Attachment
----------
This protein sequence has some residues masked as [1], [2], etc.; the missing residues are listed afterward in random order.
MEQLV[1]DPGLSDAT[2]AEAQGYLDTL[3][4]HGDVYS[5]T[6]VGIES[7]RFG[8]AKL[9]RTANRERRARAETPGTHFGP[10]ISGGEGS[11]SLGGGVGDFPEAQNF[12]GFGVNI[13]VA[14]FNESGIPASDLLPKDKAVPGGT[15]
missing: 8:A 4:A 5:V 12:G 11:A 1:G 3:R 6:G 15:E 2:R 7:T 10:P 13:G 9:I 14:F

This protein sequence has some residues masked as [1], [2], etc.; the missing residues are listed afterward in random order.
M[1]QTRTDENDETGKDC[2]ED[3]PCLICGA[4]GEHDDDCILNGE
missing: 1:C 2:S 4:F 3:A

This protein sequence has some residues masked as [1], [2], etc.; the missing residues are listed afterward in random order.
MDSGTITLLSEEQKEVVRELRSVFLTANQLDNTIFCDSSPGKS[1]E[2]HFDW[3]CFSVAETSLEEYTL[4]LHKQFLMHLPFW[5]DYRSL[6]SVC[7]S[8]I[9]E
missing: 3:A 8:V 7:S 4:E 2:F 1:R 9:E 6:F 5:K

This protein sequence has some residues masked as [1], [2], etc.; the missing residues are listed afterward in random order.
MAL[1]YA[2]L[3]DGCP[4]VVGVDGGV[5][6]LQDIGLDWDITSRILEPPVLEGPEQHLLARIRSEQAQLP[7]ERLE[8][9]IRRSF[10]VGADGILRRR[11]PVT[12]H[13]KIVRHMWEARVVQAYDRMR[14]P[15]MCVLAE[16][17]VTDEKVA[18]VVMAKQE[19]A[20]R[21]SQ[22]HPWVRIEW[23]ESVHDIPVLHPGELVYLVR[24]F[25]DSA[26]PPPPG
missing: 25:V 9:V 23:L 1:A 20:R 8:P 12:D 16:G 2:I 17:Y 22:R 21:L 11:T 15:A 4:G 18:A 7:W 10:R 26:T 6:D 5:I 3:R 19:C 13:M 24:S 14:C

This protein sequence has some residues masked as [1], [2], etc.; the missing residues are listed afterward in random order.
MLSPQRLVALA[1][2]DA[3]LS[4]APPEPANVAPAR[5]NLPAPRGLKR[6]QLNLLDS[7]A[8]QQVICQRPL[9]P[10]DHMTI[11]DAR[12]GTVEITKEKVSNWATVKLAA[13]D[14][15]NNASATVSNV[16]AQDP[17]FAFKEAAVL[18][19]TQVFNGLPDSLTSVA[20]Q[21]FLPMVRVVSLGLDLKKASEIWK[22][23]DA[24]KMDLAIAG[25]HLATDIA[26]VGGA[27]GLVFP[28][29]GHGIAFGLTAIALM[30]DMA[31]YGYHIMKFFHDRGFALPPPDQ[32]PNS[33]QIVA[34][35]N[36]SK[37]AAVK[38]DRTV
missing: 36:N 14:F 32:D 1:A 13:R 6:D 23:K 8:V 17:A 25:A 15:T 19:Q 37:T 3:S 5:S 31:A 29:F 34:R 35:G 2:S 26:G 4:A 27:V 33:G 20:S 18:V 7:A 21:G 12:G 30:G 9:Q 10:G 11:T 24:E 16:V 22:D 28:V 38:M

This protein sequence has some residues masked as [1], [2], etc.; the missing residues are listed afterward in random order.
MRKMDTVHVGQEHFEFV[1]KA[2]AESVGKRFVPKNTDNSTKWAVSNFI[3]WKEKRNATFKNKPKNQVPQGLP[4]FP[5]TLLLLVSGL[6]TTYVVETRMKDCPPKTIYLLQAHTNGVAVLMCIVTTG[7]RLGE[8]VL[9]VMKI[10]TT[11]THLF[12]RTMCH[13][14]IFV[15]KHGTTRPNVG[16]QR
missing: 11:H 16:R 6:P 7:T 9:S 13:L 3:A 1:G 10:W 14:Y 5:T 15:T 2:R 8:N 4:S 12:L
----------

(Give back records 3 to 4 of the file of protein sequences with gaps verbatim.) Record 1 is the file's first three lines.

This protein sequence has some residues masked as [1], [2], etc.; the missing residues are listed afterward in random order.
MDSGTITLLSEEQKEVVRELRSVFLTANQLDNTIFCDSSPGKS[1]E[2]HFDW[3]CFSVAETSLEEYTL[4]LHKQFLMHLPFW[5]DYRSL[6]SVC[7]S[8]I[9]E
missing: 3:A 8:V 7:S 4:E 2:F 1:R 9:E 6:F 5:K

This protein sequence has some residues masked as [1], [2], etc.; the missing residues are listed afterward in random order.
MAL[1]YA[2]L[3]DGCP[4]VVGVDGGV[5][6]LQDIGLDWDITSRILEPPVLEGPEQHLLARIRSEQAQLP[7]ERLE[8][9]IRRSF[10]VGADGILRRR[11]PVT[12]H[13]KIVRHMWEARVVQAYDRMR[14]P[15]MCVLAE[16][17]VTDEKVA[18]VVMAKQE[19]A[20]R[21]SQ[22]HPWVRIEW[23]ESVHDIPVLHPGELVYLVR[24]F[25]DSA[26]PPPPG
missing: 25:V 9:V 23:L 1:A 20:R 8:P 12:D 16:G 2:I 17:Y 22:R 21:L 11:T 15:A 4:G 18:A 7:W 10:R 26:T 6:D 5:I 3:R 19:C 13:M 24:S 14:C